If you are a casual baseball fan, you probably can’t rattle off the names of too many Milwaukee Brewers’ middle relievers. For the most part, I don’t blame you. After all, the Brewers aren’t often featured on national broadcasts and as a team playing in a small market in a Midwest city, they tend to be an afterthought in the mainstream baseball discourse. Despite challenging the Cubs for the NL Central crown for the better part of 2017 and making some splashy offseason acquisitions, the Brew Crew still probably doesn’t get the attention they deserve.
And so it follows that if a team is being underappreciated, the already overlooked middle relievers on such team are especially neglected, even when one of these relievers is putting up historical numbers. This reliever’s name is Josh Hader, a left-handed phenom whose video-game like numbers force me to double take and refresh the page every time I take a look at his stats.
Before I dive into just how amazing Hader has been in his first 59.1 major league innings, I should probably provide some background on Hader’s unique place on the Brewers pitching staff. Throughout the minors, Hader was being groomed as a starting pitcher. Over five seasons, Hader made 95 starts and posted a 3.25 ERA, solidifying himself as one of the best pitching prospects in the game. However, last summer, as the Brewers found themselves in the thick of the NL Central race, the club decided to put his development as a starting pitcher on hold and call him up to the majors to pitch out of the bullpen.
While the Brewers recognized Hader’s enormous potential, not even they could anticipate the dominance that would ensue. In 35 games down the stretch, Hader posted a 2.08 ERA while striking out over 12 batters in an inning and quickly settled into the multi-inning Andrew Miller-type fireman role, helping bridge the gap in front of All-Star closer Corey Knebel.
Ironically, Hader might have been too dominant for his own good. Due to the fact that Hader was so lights out in the bullpen, the Brewers decided to keep him in the same role this season. I am sure if you asked anyone in the Brewers front office, they would tell you that the long-term plan is for Hader to transition back into the rotation, but since he has established himself as such an integral bullpen piece, it appears those plans will be put on hold for the time being.
In an era where rigid bullpen roles are rapidly losing favor, Hader’s ability to come into any situation and throw multiple innings has vital for a club that is desperately searching for any way to get outs from its relief corps. The fact that Hader was groomed as a starting pitcher gives him the longevity necessary to be utilized to flexibly by manager Craig Counsell. Whatever Hader’s future role, let’s appreciate what the 24-year-old is doing in the here and now because it has been nothing short of spectacular.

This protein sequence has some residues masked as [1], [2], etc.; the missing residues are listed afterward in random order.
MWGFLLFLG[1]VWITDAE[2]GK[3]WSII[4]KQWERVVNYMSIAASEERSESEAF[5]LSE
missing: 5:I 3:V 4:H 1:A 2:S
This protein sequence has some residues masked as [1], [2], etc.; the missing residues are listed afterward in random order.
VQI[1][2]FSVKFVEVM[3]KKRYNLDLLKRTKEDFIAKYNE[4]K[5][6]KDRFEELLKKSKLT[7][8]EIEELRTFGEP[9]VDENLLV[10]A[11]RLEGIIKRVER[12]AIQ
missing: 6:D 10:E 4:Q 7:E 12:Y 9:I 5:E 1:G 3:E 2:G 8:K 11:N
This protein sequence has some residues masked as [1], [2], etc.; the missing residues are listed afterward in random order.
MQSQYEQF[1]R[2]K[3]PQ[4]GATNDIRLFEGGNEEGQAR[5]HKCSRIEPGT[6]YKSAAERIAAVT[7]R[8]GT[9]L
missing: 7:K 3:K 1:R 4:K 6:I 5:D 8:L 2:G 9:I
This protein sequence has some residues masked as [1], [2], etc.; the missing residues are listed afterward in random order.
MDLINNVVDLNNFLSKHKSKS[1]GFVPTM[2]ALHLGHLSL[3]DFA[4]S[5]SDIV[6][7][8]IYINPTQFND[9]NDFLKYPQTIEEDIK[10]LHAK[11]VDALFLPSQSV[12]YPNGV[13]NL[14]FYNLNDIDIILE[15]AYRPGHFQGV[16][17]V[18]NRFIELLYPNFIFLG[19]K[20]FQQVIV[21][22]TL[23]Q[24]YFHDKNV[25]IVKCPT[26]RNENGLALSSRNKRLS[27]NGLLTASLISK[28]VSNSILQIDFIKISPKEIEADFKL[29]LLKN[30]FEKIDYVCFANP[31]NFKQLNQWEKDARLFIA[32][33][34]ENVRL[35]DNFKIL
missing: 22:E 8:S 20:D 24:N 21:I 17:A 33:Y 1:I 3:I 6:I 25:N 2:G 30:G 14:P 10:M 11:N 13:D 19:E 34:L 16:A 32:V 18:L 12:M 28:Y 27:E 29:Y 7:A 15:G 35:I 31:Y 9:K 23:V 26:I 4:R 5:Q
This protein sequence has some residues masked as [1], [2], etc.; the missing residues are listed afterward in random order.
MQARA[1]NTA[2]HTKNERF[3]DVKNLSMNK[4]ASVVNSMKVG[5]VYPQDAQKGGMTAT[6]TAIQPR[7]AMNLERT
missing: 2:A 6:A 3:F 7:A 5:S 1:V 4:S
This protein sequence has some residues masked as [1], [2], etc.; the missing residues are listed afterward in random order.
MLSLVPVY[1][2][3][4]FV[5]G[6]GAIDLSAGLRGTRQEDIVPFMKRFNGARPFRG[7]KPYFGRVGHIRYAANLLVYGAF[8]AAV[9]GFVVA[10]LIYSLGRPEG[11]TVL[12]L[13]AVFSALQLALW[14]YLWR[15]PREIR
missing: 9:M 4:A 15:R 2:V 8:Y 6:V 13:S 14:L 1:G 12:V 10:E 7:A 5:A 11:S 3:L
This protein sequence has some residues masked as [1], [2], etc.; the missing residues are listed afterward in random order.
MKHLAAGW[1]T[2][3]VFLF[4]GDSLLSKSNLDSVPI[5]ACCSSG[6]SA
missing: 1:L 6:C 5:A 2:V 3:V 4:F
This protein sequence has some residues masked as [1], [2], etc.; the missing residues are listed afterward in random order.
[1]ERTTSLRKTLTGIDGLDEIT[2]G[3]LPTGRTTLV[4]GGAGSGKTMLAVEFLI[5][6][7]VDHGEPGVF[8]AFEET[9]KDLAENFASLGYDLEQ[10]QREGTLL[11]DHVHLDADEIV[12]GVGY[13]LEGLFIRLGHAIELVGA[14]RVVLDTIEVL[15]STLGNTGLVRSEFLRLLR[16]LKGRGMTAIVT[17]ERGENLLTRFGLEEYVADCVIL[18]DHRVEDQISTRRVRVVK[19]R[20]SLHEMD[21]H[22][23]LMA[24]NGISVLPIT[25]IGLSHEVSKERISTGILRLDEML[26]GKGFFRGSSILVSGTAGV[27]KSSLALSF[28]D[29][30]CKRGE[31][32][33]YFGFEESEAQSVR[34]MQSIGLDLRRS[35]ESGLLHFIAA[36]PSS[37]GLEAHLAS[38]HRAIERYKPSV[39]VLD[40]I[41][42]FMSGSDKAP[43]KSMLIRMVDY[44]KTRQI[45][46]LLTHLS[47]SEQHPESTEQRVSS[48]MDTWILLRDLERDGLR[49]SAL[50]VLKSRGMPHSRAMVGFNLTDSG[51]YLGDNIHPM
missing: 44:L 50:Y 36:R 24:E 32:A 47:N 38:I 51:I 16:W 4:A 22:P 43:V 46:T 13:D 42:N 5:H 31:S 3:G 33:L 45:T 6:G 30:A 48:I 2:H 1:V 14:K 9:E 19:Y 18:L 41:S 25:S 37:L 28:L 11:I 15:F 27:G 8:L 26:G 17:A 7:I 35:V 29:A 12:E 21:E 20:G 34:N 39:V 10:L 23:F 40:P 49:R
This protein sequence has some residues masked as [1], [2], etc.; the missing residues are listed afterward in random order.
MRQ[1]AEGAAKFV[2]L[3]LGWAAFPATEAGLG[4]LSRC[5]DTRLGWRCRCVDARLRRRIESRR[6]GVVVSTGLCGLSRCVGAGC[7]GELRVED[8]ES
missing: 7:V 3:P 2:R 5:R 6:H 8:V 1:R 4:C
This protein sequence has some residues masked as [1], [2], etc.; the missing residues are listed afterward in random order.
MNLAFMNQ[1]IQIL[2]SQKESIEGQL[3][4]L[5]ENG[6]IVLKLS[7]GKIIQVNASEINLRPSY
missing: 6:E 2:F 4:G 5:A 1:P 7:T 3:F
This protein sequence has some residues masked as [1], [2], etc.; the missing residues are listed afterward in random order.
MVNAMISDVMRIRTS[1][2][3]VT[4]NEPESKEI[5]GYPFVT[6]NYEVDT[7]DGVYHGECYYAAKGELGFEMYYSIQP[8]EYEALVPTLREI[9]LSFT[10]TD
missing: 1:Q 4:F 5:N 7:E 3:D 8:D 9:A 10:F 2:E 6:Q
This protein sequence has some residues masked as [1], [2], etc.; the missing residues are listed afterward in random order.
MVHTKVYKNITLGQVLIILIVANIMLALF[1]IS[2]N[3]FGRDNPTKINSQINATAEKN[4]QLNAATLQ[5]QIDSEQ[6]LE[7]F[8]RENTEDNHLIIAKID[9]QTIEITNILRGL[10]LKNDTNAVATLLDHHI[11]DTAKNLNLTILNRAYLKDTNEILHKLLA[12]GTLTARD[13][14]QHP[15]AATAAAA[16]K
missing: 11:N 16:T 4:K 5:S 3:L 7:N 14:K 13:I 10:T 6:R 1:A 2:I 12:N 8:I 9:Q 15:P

Hader has improved upon his dominant 2017 rookie campaign en route to cementing himself as perhaps the top reliever in baseball. While the surface level stats (0.65 FIP, 19.29 K/9) pretty clearly illustrate his abilities, the underlying statistics paint an even brighter picture.
Hader boasts the 4th highest strike rate, 3rd lowest contact rate, and 4th best swinging strike rate in the major leagues this season. Essentially, Hader consistently fills up the strike zone but is as about as unhittable as any pitcher in baseball. The only other relievers who come close to rivaling these figures are Aroldis Chapman and Edwin Diaz. The difference is that while Chapman and Diaz are utilized strictly in one inning, save situations, Hader collects six or more outs per outing.
If there were ever any chinks in Hader’s armor, it was his tendency to become erratic with his command at times last season. However, he has cut his walk rate from 11.7% in 2017 to 7.3% this season, which is a minuscule amount when compared to his astronomical strikeout percentage.
Here is a look at the K-BB% leaders since the day Hader got called up to the big leagues.
This table is factoring in last season when Hader did not possess quite the same command he has demonstrated so far this season. Hader has thrown 11.2 innings through 18 games this season, which means that he is on pace for roughly 105 innings this season (provided the Brewers don’t eventually move him into the rotation). If he maintained his 19.29 K/9, he would rack up over 200 strikeouts as a reliever.
I know, I know, its April 18th and everyone loves throwing out on pace stats despite knowing that regression is inevitable, and I admit that Hader’s case is no different. If we extrapolate his strikeout totals by using the midpoint between his 2017 and 2018 K/9 figures and keep his same projected innings total, that would still give Hader 171 strikeouts on the season. To put that into perspective, the single-season strikeout record for a pitcher who was used solely in a relief capacity is 166 by Mark Eichhorn. A feat he accomplished over 40 years ago. Put another way, Hader would have strikeouts as a reliever than any starter on thirteen different teams had in 2017 (White Sox, Tigers, Royals, Twins, Angels, A’s, Mariners, Rangers, Braves, Marlins, Reds, Rockies, Padres).
Not only is Hader generating an unprecedented number of swings-and-misses, he is also including weak contact when hitters are able to put the ball in play. Coming into play on Thursday, Hader has the 10th lowest exit velocity allowed amongst all left-handed pitchers and is 4th in xwOBA behind only Andrew Miller, A.J. Minter, and Sean Doolittle.
Without bombarding you with more statistics regarding just how good Hader has been thus far, let’s take a look at the evolving repertoire Hader has used to overwhelm his opponents in the early going.
First, Hader has always been reliant on his mid-to-upper 90s fastball, which has become one of the least hittable heaters in the game. Hitters inability to make contact with Hader’s fastball is best illustrated by comparing his opponents Z-Contact% to other unhittable relievers of the same ilk.
Lowest In-Zone Contact% – 2008 – 2017
|Josh Hader||2017 / 2018||69.5%|
When Hader throws his fastball in the zone, it is one of the least hittable offerings in the game, but when we include the fastballs Hader throws out of the zone as well, Hader’s dominance with the pitch becomes even more apparent.
Most Unhittable Lefty Fastballs